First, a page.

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NAMING YOUR CREATION, PART 2Posted Friday, May 6, 2011, at 11:38 AM
Last week we talked about book titles. Your job doesn't end there. All those characters that populate your book deserve names that complement them, are appropriate, and distinguish them from each other.
As with the title, I find it impossible to work on my characters until I have their names in place, and those names feel right. My main characters come first, naturally. My hero and/or heroine (protagonists) must be fully identified, having a name that both they and I are satisfied with. I'll usually try out several names until I settle on one that feels like a good fit. I play with it, write a few experimental lines of narrative and dialog, try it out until I'm convinced it's going to work.
My Ideas File is full of character names that at one time struck my fancy. Recently I saw a clip on TV of a man standing beside a drop-off, with a sign beside him that read CLIFF EDGE. "What a great name for a character!" I thought, and Cliff Edge went into my Ideas File, to await the day when I'll be able to use him. I don't see Cliff as a main character. Certainly not the hero. But he might be the hero's devil-may-care best friend.
There have been a few occasions when I was a few pages into writing a book and I realized a character just wasn't working. That'll happen if the name doesn't resonate. In that case it's back to the drawing board, and once a new name is chosen the writing usually goes more smoothly. I've never gotten far into a book, however, and made a name change. Unlike Margaret Mitchell, who called the heroine of her famous novel Pansy. The publisher felt the name wasn't strong enough for the character, and so Scarlett O'Hara was born.
Make sure the characters' names in your book are different enough from each other to avoid confusion. Don't, for instance, name the two neighbor boys Billy and Bobby. Don't give your twenty-something heroine an outdated name like Gertrude. Unless, of course, you work it into the story that she was named after her mother's favorite aunt, always hated the name and won't answer to anything but Trudie. I once read a novel in which almost all of the characters had first and surnames that seemed interchangeable - David Roberts; Richard Mason; Patrick Stewart; Morgan Thomas. It drove me nuts. But worse, I had trouble keeping the character straight.
To use "Gone With the Wind" again as an example -- Scarlett, Rhett, Ashley, Melanie. All great names, and each one reflects the character perfectly.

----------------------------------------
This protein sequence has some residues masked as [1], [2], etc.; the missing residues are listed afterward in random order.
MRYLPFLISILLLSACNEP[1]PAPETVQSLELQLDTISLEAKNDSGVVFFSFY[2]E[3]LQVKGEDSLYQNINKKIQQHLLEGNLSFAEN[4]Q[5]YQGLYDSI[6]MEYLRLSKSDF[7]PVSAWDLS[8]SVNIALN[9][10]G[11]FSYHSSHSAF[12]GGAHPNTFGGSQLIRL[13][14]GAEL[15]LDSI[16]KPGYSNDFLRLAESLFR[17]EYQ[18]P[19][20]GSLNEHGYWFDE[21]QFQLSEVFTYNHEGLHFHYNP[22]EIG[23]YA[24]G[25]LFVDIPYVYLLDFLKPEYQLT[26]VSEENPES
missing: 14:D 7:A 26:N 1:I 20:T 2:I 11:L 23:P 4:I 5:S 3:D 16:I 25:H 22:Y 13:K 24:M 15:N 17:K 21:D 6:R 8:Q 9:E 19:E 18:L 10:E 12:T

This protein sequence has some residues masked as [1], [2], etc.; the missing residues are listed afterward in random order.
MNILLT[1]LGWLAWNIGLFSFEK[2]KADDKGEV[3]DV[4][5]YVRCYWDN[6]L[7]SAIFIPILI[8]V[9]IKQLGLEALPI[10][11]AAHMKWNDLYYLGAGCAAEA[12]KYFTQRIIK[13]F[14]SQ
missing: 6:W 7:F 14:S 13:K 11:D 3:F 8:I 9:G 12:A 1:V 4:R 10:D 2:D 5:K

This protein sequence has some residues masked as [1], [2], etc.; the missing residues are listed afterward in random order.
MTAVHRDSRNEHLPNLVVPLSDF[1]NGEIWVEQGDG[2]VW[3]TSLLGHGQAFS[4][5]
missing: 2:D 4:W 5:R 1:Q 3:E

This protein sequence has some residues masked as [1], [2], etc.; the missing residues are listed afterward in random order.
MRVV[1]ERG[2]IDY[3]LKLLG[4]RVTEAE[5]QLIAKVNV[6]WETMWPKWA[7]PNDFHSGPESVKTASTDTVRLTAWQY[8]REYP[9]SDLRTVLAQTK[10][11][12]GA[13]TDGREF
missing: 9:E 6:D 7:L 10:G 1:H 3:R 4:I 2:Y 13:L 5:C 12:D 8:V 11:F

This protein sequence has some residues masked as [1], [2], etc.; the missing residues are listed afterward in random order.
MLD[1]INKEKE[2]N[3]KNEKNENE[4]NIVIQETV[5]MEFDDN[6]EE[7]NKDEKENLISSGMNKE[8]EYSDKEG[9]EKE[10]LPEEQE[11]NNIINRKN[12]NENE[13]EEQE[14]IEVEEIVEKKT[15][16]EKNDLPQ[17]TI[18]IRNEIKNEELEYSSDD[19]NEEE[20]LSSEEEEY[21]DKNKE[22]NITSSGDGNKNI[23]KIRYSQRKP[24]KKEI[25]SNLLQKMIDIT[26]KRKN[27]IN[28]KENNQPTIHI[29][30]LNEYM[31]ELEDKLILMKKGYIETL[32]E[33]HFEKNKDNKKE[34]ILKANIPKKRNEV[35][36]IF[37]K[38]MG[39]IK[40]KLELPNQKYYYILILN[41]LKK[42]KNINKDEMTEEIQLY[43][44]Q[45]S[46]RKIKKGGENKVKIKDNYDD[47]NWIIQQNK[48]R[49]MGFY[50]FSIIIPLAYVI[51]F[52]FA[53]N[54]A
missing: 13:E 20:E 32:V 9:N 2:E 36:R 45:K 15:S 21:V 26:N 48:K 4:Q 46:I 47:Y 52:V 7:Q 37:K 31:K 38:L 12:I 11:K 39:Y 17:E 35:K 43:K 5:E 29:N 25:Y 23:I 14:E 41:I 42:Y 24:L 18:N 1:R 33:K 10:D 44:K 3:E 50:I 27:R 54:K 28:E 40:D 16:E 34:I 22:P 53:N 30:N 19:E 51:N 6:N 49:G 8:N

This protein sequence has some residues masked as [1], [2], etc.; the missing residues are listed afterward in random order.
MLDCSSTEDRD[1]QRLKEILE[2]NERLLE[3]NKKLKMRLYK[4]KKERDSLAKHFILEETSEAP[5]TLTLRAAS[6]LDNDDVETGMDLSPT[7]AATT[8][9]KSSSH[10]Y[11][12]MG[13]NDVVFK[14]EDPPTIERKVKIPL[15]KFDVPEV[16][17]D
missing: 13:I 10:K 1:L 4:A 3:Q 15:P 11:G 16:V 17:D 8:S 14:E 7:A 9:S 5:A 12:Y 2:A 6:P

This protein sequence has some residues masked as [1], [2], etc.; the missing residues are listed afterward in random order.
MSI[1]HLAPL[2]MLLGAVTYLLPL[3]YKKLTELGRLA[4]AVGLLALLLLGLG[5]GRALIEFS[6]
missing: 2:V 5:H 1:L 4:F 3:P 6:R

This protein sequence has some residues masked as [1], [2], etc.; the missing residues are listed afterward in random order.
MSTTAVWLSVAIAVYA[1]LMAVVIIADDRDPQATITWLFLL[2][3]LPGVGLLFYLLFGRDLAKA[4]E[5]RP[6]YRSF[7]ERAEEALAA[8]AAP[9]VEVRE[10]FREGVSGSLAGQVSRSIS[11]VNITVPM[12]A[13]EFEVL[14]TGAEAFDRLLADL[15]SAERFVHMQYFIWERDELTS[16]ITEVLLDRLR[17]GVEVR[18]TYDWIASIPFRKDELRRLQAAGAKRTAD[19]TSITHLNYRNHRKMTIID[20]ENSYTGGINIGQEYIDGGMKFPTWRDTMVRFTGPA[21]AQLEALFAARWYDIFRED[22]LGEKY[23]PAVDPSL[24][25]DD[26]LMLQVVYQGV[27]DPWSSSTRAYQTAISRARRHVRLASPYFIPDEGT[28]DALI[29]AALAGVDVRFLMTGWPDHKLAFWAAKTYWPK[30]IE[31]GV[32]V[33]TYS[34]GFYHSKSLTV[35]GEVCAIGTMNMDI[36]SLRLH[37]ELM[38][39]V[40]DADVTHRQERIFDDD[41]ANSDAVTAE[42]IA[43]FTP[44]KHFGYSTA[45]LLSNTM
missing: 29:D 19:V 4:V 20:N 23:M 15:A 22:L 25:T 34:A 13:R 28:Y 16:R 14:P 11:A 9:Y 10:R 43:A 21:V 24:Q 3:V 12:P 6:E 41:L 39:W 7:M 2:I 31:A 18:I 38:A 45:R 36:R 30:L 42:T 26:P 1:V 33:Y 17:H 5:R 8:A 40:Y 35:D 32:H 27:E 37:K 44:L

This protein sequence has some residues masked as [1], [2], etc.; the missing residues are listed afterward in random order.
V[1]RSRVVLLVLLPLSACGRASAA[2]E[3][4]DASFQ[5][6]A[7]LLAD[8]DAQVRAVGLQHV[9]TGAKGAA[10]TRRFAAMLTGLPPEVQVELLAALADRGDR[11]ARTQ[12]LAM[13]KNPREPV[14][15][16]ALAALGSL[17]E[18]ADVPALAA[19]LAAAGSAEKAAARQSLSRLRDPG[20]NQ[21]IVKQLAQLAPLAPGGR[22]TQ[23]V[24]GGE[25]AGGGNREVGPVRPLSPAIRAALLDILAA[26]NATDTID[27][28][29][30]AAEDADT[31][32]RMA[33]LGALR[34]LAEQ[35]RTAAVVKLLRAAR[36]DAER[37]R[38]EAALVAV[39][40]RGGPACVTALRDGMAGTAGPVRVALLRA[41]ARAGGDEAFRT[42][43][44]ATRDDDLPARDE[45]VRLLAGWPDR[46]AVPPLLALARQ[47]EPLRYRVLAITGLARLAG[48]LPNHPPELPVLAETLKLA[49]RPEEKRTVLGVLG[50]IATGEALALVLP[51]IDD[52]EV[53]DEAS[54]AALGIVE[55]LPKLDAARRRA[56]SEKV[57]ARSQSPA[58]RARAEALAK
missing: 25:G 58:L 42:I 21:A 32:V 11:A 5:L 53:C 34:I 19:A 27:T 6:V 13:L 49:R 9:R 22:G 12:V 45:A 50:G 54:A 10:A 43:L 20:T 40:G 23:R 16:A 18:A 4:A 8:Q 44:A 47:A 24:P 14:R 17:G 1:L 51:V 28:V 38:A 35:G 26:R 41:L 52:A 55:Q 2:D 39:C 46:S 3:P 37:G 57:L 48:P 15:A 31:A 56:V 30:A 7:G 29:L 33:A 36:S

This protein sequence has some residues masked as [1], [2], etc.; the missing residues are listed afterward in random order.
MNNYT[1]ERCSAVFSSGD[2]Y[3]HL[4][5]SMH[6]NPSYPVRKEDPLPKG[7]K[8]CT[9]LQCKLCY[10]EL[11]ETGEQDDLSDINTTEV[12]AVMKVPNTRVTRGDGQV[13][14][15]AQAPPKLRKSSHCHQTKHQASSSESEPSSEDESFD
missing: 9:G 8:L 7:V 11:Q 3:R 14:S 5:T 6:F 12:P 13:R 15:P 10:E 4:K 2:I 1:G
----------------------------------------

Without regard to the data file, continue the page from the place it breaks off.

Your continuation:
Simple names work well for minor characters. You don't want them to overshadow your hero and heroine. Science fiction requires that your characters have otherworldly names. Romance novel heroines usually have trendy names, or names with unusual spelling. Is your hero the strong type? Then don't call him Percy! Does your heroine live in the period of the Bront' sisters? Avoid naming her Madison or Zoey.
I keep a couple of baby naming books on hand to browse through when naming a new character. A good one not only contains a wealth of both old-fashioned and contemporary names, but often includes the origin of the name as well, which is helpful when writing a family in which heritage is important. The phone book is a good place to search for your characters' last names.
Avoid ending your character's first name with the same letter that starts the last name, as they tend to run together. Try saying the name Cletus Splucker out loud and you'll see what I mean. Speaking of Cletus, you might also consider avoiding names that end with "s." It's a small point, I know, and totally up to you, but you might have a difficult time of it later when writing the possessive form of the name. One one occasion I named a character Bess. When writing the possessive, Bess' never looked right, and Bess's wasn't much better. Worse yet, I found conflicting rules on which was correct. I renamed her Carol.
And last but not least, say your characters' names out loud to avoid awkwardness or one that's unintentionally funny. Unless your heroine is desperately on the prowl, you don't want to call her Anita Mann.
"The best time for planning a book is while you're doing the dishes."Agatha Christie
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Jean Tennant has been writing professionally for more than 30 years. Beginning with short stories, newspaper and magazine articles, she eventually branched out to full-length work, with several novels published by Warner Books, Kensington and Silhouette. Now the owner of Shapato Publishing, LLC, in Everly, Iowa, she teaches writers' workshops throughout the Midwest, for which her schedule can be seen at: www.jeantennant.com. Jean lives in Everly with her husband, Grover Reiser, and their dogs, Kirby and Dakota. Favorite quote: "Outside of a dog, man's best friend is a book. Inside of a dog it's too dark to read." Groucho Marx.